So, the outset of the Alaska meeting in which this hard-to-ruffle diplomat was practically trembling with visible agitation could have been the beginning of the end instead of the end of the beginning. But both sides, professionals to the core, said what they felt necessary, and have since retreated into boilerplate comities allowing for tempers to cool.
What the Chinese regarded, with some justification, as a rude welcome full of snubs, slights and ritual humiliations was almost a non-starter, and the displeasure was duly noted.
“The United States does not have the qualification to say that it wants to speak to China from a position of strength,” complained Yang Jiechi, who in the early years of his long and respected career, showed a great deal of enthusiasm for America. He was known to be close to the Bush family and served as China’s ambassador in Washington from 2001-2005. Although he attended college in England, his daughter went to Yale. He was also the foreign minister of China from 2007-2013.
Now a member of the Politburo, Yang has a voice that carries at home and abroad. He knows when to hold and when to fold, he can turn it on and off. Arguably the only Politburo member who really understands America, it is shocking to hear him essentially exclaim, “You aren’t nearly as good as we thought you were!”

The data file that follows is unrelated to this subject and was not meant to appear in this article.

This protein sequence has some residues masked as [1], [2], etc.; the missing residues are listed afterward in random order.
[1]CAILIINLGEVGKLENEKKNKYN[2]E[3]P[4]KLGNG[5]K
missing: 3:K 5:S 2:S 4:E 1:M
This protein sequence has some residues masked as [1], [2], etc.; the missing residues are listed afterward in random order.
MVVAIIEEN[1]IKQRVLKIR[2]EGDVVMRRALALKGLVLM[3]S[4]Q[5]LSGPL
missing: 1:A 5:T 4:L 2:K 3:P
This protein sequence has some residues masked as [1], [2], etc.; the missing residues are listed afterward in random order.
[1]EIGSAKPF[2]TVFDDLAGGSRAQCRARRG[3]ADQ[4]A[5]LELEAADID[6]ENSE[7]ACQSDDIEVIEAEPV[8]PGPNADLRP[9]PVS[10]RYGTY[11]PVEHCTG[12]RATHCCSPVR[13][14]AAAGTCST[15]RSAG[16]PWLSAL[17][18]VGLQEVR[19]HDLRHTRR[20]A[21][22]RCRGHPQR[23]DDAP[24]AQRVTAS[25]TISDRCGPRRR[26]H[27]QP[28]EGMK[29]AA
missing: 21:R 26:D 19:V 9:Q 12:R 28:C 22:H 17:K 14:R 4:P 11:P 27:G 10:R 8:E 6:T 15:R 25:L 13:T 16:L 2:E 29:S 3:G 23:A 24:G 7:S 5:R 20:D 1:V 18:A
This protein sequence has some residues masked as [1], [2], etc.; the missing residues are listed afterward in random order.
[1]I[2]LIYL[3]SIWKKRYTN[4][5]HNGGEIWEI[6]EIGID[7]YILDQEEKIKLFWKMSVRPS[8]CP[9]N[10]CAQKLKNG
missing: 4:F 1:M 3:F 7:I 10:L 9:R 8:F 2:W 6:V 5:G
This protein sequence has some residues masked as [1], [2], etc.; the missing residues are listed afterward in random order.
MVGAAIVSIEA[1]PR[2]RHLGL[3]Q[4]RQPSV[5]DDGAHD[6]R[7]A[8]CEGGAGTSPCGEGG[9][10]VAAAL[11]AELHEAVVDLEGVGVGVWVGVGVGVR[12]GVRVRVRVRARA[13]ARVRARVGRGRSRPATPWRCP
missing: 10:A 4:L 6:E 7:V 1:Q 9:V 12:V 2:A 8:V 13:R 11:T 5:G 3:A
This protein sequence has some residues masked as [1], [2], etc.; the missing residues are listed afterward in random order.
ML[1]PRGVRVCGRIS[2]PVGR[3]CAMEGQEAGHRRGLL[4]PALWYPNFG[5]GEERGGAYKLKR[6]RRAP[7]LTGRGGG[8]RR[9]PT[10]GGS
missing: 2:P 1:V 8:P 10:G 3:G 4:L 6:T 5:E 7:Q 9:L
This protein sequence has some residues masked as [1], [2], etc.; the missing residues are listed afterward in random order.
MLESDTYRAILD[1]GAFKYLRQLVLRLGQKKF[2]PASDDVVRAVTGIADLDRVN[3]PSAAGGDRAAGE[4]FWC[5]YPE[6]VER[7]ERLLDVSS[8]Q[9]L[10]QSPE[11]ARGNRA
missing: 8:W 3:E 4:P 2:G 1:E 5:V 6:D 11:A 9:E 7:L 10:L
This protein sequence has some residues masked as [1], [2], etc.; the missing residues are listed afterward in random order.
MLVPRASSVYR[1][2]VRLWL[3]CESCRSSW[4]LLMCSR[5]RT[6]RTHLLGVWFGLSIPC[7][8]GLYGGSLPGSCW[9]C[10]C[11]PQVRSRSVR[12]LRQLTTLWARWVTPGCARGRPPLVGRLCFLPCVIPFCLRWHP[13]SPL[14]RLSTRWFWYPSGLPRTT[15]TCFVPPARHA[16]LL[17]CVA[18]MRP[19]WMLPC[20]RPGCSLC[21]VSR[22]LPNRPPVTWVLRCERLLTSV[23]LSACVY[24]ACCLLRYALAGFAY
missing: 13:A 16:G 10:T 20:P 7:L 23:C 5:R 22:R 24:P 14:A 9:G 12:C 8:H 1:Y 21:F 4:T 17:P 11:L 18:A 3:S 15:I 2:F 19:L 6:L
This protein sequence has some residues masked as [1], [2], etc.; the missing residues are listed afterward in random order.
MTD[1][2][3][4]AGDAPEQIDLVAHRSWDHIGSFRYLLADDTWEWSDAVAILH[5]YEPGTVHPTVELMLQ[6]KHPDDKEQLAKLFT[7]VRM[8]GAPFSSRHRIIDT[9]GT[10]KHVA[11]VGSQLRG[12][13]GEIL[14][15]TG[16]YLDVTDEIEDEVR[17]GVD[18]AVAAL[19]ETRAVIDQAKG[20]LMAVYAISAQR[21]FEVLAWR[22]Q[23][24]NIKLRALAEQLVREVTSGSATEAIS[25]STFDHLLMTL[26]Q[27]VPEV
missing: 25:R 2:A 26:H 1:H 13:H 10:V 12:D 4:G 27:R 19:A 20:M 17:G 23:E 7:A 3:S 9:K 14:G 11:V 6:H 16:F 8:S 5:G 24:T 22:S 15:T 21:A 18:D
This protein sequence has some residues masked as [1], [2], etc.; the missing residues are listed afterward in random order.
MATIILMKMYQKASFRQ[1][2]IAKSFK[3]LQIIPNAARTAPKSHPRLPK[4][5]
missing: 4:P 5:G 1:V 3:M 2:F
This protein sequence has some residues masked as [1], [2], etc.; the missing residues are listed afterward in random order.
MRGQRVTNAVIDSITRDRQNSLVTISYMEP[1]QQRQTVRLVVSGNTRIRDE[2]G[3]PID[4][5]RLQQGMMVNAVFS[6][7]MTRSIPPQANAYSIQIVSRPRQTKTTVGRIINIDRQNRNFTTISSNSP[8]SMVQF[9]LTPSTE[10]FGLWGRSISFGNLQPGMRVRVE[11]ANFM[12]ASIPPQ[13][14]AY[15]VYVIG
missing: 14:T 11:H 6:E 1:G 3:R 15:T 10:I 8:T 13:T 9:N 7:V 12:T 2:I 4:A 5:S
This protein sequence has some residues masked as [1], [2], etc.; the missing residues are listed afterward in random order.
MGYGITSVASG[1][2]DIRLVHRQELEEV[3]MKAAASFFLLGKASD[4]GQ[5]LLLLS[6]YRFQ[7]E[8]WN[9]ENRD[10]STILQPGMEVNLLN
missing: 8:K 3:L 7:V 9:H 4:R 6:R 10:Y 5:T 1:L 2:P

This was Yang’s reaction to the “non-welcome welcome” from U.S. Secretary of State Blinken who started things off by chastising China for falling short of U.S. standards and urging it to get in alignment with U.S. norms, because the U.S. sees U.S. norms as the gold standard for the rules-based international order.
What does a grizzled diplomat say to a narcissistic host who is neither gracious nor accommodating nor particularly wise?
“Zhongguo ren bu chi zhe yi tao!”
Those seemingly innocuous words, a hard-to-translate idiom, can carry a great deal of heat.
In essence, Yang summed up the collective frustration of his side by saying:
“The Chinese people will not put up with this BS anymore!”
Already, T-shirts are being printed and sold online with this memorably cryptic expression on it.
Yang’s piquant statement cut through the propagandistic pabulum prepared in advance by both sides and cut to the core of the matter.
The Xinhua read-out of the meeting offered predictably bland, boilerplate rhetoric:
“The essence of China-U.S. relations is of mutual benefit and win-win results, rather than a zero-sum game. The two countries will gain from cooperation and lose from confrontation.”
Yang’s eight-syllable quip contained more information than reams of Xinhua commentary.
Both sides started out with prepared statements packed with self-referential feel-good phrases but then tempers flared and the conversation heated, and maybe that’s not such a bad thing.
“Bu da bu cheng jiao” is a Chinese expression meaning “It takes a fight to get to know each other.” Or, to put it more succinctly: “No fight, no friendship.”
Antony Blinken and Jake Sullivan went to great lengths to wag the finger at China for not abiding by the American way. Yang, who lived in DC for four years, and Wang Yi, a suave diplomat, wagged the finger back.
The exchange of snubs and insults might have resulted in talks being called off, but it didn’t. Nobody walked out, and the talks continued. Both sides deserve credit for this restraint and maturity, which hints that a real dialogue has begun.
“It takes a fight to get to know each other,” echoes the cry, but it is not a battle cry.
It’s a homespun way of saying it’s time to cut the BS, get past differences and get down to serious business.